Reversible pachytene arrest of Saccharomyces cerevisiae at elevated temperature

Mol Gen Genet. 1982;187(1):47-53. doi: 10.1007/BF00384382.


The temperature sensitivity of sporulation in a well-characterized yeast strain lacking any known temperature sensitive genes has been investigated. Cytological observations by electron microscopy demonstrate that cells incubated in sporulation medium at a temperature inhibitory to sporulation became arrested in meiotic prophase. The stage of arrest was identified as pachytene by the presence of duplicated (but unseparated) spindle pole bodies and synaptonemal complex. Transfer of the arrested culture to lower temperature permitted resumption of meiosis and sporulation; transfer to vegetative medium resulted in reversion to mitotic division. Genetic analysis of cells that had reverted to mitosis revealed that commitment to intragenic recombination had occurred by the time of arrest. Prolonged incubation at the elevated temperature resulted in the enhancement of intragenic recombination above normal levels, suggesting that some aspect of recombination continued to occur during the pachytene arrest. Evidence is presented that DNA replication, although depressed overall in the arrested cultures, had occurred to completion in many arrested cells.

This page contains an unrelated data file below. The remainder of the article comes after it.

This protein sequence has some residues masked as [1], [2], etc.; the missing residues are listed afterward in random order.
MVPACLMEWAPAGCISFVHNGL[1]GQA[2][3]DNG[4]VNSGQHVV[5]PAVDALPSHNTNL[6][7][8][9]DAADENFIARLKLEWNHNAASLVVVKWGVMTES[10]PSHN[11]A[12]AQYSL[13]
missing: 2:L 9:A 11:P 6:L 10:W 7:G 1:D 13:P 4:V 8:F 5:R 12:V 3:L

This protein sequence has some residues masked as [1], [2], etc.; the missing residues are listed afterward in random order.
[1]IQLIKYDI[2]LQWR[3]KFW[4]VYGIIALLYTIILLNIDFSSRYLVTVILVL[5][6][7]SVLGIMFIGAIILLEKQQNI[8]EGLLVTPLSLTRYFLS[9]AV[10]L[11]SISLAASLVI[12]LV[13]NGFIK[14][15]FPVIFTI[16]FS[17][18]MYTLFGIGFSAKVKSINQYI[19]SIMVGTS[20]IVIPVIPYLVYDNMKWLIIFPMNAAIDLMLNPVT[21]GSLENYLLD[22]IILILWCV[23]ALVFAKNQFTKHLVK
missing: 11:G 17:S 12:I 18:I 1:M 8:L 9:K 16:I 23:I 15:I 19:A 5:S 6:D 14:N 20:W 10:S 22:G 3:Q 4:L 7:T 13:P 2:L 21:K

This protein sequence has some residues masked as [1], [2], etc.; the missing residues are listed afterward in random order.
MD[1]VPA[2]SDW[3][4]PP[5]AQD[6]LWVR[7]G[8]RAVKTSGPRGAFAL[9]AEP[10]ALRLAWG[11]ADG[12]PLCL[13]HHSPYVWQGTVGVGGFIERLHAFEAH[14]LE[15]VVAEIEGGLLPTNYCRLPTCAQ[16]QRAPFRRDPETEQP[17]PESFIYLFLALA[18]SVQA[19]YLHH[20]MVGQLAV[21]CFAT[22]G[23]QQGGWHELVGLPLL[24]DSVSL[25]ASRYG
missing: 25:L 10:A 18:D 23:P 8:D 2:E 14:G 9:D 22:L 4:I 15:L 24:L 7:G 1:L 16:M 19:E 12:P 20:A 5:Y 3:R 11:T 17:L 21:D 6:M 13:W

Publication types

  • Research Support, U.S. Gov't, P.H.S.

MeSH terms

  • DNA Replication / drug effects
  • Hot Temperature
  • Hydroxyurea / pharmacology
  • Meiosis*
  • Saccharomyces cerevisiae / genetics*
  • Saccharomyces cerevisiae / physiology
  • Spores, Fungal / metabolism


  • Hydroxyurea